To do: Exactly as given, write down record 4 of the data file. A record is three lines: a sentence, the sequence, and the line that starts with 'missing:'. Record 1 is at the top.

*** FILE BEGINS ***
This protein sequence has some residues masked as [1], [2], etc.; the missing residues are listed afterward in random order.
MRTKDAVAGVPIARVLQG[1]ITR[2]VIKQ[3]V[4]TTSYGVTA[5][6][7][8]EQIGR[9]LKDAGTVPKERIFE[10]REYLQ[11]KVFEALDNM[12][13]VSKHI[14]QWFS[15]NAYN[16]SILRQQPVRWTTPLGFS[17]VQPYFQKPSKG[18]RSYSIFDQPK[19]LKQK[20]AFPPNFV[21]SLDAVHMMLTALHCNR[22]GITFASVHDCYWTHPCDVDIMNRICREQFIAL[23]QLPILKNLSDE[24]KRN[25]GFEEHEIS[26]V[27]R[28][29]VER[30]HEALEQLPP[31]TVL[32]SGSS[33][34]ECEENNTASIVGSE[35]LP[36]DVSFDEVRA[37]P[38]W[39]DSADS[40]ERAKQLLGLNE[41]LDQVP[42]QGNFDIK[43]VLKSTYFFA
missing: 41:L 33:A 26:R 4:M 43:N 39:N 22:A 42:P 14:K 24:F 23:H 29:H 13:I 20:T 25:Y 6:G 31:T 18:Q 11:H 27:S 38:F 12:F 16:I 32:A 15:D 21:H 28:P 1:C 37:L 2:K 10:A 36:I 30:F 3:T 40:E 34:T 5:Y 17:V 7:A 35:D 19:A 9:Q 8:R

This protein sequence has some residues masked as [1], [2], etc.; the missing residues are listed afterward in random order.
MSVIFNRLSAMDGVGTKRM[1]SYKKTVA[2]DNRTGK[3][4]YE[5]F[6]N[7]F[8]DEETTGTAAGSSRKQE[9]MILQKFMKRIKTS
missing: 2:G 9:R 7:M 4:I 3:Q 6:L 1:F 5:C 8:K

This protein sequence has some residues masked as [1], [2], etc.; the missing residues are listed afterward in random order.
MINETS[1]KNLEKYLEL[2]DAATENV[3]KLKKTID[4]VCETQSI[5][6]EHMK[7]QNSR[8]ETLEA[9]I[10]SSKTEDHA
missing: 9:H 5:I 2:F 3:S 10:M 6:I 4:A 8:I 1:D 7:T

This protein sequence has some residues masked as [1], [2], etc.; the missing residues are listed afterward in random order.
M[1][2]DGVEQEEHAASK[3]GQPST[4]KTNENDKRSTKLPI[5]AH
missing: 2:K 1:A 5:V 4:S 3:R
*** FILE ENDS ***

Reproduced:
This protein sequence has some residues masked as [1], [2], etc.; the missing residues are listed afterward in random order.
M[1][2]DGVEQEEHAASK[3]GQPST[4]KTNENDKRSTKLPI[5]AH
missing: 2:K 1:A 5:V 4:S 3:R